Blog #2

by: Robby Myers

Howdy y’all, if you missed last week’s initial blog, you can find it attached here.

Discover the secrets to predicting when and where to catch fish by understanding their behavior. Explore how weather conditions, food sources, cover, tide movement, and solunar tables influence fish activity. Delve into the importance of recognizing signs of baitfish presence, from bird activity to water wakes and sonar readings. Learn how to interpret these cues to increase your chances of a successful fishing trip. Join us as we unravel the mysteries of fish behavior and uncover the keys to reeling in the big catch.

The coming week’s topics are going to cover the parts of how and why fish do the things they do, that will enable you to predict when and where you can catch fish. Understanding their behavior is winning half the battle with location and the timing of catching fish. Failure to catch fish is usually due to the attention to, or omission of recognizing one or more variables in the topics listed below.

Fish behavior is related primarily to;

  1. Weather conditions (barometric pressure, temperature, wind, etc.)
  2. Food sources
  3. Cover (depth changes, physical features)
  4. Tide movement
  5. Solunar tables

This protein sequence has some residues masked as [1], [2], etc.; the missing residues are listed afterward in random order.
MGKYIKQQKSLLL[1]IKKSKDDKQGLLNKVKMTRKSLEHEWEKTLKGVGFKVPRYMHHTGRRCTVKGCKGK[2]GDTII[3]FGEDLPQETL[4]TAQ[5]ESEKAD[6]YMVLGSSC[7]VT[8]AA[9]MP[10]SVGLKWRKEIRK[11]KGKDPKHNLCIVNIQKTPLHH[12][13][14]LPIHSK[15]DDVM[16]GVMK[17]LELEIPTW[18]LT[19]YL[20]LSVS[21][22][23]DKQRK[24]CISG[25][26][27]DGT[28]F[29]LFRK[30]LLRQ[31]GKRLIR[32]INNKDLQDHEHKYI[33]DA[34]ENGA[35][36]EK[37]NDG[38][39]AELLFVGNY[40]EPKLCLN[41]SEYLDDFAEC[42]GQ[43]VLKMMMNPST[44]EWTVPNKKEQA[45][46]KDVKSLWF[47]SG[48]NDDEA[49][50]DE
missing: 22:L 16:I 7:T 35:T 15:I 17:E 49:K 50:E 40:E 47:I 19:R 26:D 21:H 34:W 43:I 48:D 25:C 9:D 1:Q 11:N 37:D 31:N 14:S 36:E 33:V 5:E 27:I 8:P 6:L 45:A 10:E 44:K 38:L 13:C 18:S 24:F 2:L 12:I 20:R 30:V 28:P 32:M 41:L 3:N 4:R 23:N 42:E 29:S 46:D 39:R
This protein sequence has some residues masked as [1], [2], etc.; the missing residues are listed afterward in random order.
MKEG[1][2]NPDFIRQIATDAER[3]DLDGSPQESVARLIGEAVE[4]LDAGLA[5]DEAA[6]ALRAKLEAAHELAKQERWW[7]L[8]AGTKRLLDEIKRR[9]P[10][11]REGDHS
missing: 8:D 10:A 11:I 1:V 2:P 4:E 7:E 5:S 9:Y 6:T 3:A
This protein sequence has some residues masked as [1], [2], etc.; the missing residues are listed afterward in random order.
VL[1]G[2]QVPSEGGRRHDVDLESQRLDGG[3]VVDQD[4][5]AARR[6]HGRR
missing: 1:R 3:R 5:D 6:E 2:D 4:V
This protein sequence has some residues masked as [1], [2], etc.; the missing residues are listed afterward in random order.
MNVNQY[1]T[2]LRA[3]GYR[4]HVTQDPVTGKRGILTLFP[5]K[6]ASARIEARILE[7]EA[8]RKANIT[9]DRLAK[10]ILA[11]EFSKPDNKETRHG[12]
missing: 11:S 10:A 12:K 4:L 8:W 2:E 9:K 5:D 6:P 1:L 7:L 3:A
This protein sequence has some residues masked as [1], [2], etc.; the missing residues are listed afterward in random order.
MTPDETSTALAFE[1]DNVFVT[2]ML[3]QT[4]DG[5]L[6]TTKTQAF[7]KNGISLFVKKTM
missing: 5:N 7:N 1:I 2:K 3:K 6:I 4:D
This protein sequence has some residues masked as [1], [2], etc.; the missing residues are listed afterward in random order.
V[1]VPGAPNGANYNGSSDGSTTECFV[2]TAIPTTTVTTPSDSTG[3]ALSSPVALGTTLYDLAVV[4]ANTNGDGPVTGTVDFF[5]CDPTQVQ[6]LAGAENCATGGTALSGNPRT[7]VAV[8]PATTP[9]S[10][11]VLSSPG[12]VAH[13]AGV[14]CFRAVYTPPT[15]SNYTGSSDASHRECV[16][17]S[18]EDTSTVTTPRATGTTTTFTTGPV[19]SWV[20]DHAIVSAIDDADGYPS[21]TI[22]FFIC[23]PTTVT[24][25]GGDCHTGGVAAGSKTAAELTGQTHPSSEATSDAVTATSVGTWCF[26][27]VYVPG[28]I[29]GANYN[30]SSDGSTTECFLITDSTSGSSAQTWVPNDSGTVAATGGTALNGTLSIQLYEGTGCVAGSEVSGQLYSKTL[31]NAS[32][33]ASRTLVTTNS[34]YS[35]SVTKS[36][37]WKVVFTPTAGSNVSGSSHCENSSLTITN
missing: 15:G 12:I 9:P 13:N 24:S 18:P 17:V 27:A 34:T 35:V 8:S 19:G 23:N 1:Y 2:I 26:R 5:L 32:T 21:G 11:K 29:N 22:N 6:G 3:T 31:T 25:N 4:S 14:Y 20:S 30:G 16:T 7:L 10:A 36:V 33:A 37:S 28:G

Last week we covered weather patterns, and this week we will look at food sources. Fish are going to be in an area of water that has food to eat, or moving to an area that has the food they are looking for unless they are resting in a holding pattern. However, fish are not always eaten. The purpose of this topic is to help notice things that may tip off the presence of bait fish. Different fish eat different bait, so the fish you are targeting will dictate the signs you are looking for. For the most part, we will be covering speckled trout, drum (red and black), flounder, and other inshore species. The offshore bait we will get to later.

When looking for the presence of bait there is a multitude of factors to consider. Here are some of the things you will look for;

  • Seagulls – if birds are “working”, meaning they are circling and hitting the water for baitfish, that is certainly a good sign bait is present.
  • Egrets and herons working on a shoreline. Usually, when several are in a condensed area you can bet there are fish present below.
  • Schooling activity identified by water splashing due to fish feeding on a school of fish.
  • Fish slicks – slicks are a smooth spot on the water surface that resembles an oil slick. It will normally have a sweet smell if you are downwind of it. The slick is caused by fish below feasting on bait, then regurgitating it to feed on more bait. The slick is produced from the oil in the bait fish being crushed and spit out.
  • Water wakes. For redfish, you can often see a wake along a bank or shallow reef when they are on the prowl to eat. When the conditions are right, sight casting to them can be a lot of fun.
  • Dirt plumes on the bottom from either fish moving or baitfish fleeing from the target fish.
  • Sonar – If you have an electronic fish finder on your boat, this is an obvious way to see bait schools and structures that may hold baitfish.

These are just some of the things that can identify baitfish presence. If you can find the bait, you will catch fish there sooner or later.

Thanks for reading my blog. I look forward to covering other topics and am open to any suggestions or questions.

Thanks, Robby


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